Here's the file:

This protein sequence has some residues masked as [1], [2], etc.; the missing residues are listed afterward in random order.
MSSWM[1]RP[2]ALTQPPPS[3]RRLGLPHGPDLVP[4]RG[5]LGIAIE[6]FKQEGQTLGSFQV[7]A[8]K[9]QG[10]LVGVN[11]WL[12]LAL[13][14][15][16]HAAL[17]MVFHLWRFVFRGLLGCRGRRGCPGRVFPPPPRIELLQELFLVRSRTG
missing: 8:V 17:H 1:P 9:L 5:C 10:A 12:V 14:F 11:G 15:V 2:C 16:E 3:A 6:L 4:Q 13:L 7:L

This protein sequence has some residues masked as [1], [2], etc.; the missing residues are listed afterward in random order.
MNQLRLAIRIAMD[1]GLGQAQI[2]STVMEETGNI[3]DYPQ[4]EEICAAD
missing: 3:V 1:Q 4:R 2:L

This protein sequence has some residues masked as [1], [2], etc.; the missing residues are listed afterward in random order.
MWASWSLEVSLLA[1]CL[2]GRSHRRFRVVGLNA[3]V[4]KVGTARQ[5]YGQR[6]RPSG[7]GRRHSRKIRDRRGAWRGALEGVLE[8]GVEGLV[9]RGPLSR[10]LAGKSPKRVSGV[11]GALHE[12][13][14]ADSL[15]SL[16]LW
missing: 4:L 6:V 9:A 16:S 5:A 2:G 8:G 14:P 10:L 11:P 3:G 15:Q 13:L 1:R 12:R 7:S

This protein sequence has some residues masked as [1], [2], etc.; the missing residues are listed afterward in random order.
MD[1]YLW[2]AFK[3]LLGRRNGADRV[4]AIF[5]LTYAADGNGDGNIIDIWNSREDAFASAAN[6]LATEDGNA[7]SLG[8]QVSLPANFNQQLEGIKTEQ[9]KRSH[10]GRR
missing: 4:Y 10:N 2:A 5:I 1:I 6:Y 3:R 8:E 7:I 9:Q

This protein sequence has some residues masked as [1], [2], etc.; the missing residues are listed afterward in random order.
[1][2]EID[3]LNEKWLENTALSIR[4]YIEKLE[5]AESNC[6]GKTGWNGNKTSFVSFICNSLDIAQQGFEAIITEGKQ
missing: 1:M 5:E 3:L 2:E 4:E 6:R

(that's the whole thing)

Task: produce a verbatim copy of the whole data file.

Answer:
This protein sequence has some residues masked as [1], [2], etc.; the missing residues are listed afterward in random order.
MSSWM[1]RP[2]ALTQPPPS[3]RRLGLPHGPDLVP[4]RG[5]LGIAIE[6]FKQEGQTLGSFQV[7]A[8]K[9]QG[10]LVGVN[11]WL[12]LAL[13][14][15][16]HAAL[17]MVFHLWRFVFRGLLGCRGRRGCPGRVFPPPPRIELLQELFLVRSRTG
missing: 8:V 17:H 1:P 9:L 5:C 10:A 12:V 14:F 11:G 15:V 2:C 16:E 3:A 6:L 4:Q 13:L 7:L

This protein sequence has some residues masked as [1], [2], etc.; the missing residues are listed afterward in random order.
MNQLRLAIRIAMD[1]GLGQAQI[2]STVMEETGNI[3]DYPQ[4]EEICAAD
missing: 3:V 1:Q 4:R 2:L

This protein sequence has some residues masked as [1], [2], etc.; the missing residues are listed afterward in random order.
MWASWSLEVSLLA[1]CL[2]GRSHRRFRVVGLNA[3]V[4]KVGTARQ[5]YGQR[6]RPSG[7]GRRHSRKIRDRRGAWRGALEGVLE[8]GVEGLV[9]RGPLSR[10]LAGKSPKRVSGV[11]GALHE[12][13][14]ADSL[15]SL[16]LW
missing: 4:L 6:V 9:A 16:S 5:A 2:G 8:G 14:P 10:L 11:P 3:G 15:Q 13:L 1:R 12:R 7:S

This protein sequence has some residues masked as [1], [2], etc.; the missing residues are listed afterward in random order.
MD[1]YLW[2]AFK[3]LLGRRNGADRV[4]AIF[5]LTYAADGNGDGNIIDIWNSREDAFASAAN[6]LATEDGNA[7]SLG[8]QVSLPANFNQQLEGIKTEQ[9]KRSH[10]GRR
missing: 4:Y 10:N 2:A 5:I 1:I 6:Y 3:R 8:E 7:I 9:Q

This protein sequence has some residues masked as [1], [2], etc.; the missing residues are listed afterward in random order.
[1][2]EID[3]LNEKWLENTALSIR[4]YIEKLE[5]AESNC[6]GKTGWNGNKTSFVSFICNSLDIAQQGFEAIITEGKQ
missing: 1:M 5:E 3:L 2:E 4:E 6:R